Early data from project engage: a program to identify and transition medically hospitalized patients into addictions treatment
1 Perelman School of Medicine, University of Pennsylvania, Philadelphia, PA, USA
2 Clinical Trials Network, Delaware Valley Node, Wilmington, DE, USA
3 Christiana Care Health System and Wilmington Hospital, Wilmington, DE, USA
4 Delaware Physicians Care Incorporated, Wilmington, DE, USA
5 Brandywine Counseling and Community Services, Wilmington, DE, USA
6 Bryn Mawr Graduate School of Social Work and Social Research, Bryn Mawr, PA, USA
Addiction Science & Clinical Practice 2012, 7:20 doi:10.1186/1940-0640-7-20Published: 25 September 2012
Patients with untreated substance use disorders (SUDs) are at risk for frequent emergency department visits and repeated hospitalizations. Project Engage, a US pilot program at Wilmington Hospital in Delaware, was conducted to facilitate entry of these patients to SUD treatment after discharge. Patients identified as having hazardous or harmful alcohol consumption based on results of the Alcohol Use Disorders Identification Test-Primary Care (AUDIT-PC), administered to all patients at admission, received bedside assessment with motivational interviewing and facilitated referral to treatment by a patient engagement specialist (PES). This program evaluation provides descriptive information on self-reported rates of SUD treatment initiation of all patients and health-care utilization and costs for a subset of patients.
Program-level data on treatment entry after discharge were examined retrospectively. Insurance claims data for two small cohorts who entered treatment after discharge (2009, n = 18, and 2010, n = 25) were reviewed over a six-month period in 2009 (three months pre- and post-Project Engage), or over a 12-month period in 2010 (six months pre- and post-Project Engage). These data provided descriptive information on health-care utilization and costs. (Data on those who participated in Project Engage but did not enter treatment were unavailable).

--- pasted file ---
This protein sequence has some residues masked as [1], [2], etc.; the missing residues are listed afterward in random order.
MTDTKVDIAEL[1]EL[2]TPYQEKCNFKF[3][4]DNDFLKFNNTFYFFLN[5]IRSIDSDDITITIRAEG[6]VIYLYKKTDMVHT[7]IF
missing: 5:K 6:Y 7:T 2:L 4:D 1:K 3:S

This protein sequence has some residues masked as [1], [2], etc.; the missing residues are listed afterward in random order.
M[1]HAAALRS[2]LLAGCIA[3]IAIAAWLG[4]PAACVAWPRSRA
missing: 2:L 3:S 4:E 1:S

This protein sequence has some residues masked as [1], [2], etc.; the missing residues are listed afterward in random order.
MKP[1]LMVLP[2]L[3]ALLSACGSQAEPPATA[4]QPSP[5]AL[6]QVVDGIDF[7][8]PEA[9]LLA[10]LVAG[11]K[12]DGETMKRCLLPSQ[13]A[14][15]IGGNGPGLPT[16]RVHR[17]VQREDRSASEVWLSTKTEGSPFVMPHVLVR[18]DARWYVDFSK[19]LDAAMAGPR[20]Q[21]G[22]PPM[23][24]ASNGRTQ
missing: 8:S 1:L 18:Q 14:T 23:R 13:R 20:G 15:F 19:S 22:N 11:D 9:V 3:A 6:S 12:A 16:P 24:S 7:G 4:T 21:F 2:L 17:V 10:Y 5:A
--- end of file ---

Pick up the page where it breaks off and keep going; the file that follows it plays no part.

Between September 1, 2008, and December 30, 2010, 415 patients participated in Project Engage, and 180 (43%) were admitted for SUD treatment. For a small cohort who participated between June 1, 2009, and November 30, 2009 (n = 18), insurance claims demonstrated a 33% ($35,938) decrease in inpatient medical admissions, a 38% ($4,248) decrease in emergency department visits, a 42% ($1,579) increase in behavioral health/substance abuse (BH/SA) inpatient admissions, and a 33% ($847) increase in outpatient BH/SA admissions, for an overall decrease of $37,760. For a small cohort who participated between June 1, 2010, and November 30, 2010 (n = 25), claims demonstrated a 58% ($68,422) decrease in inpatient medical admissions; a 13% ($3,308) decrease in emergency department visits; a 32% ($18,119) decrease in BH/SA inpatient admissions, and a 32% ($963) increase in outpatient BH/SA admissions, for an overall decrease of $88,886.
These findings demonstrate that a large percentage of patients entered SUD treatment after participating in Project Engage, a novel intervention with facilitated referral to treatment. Although the findings are limited by the retrospective nature of the data and the small sample sizes, they do suggest a potentially cost-effective addition to existing hospital services if replicated in prospective studies with larger samples and controls.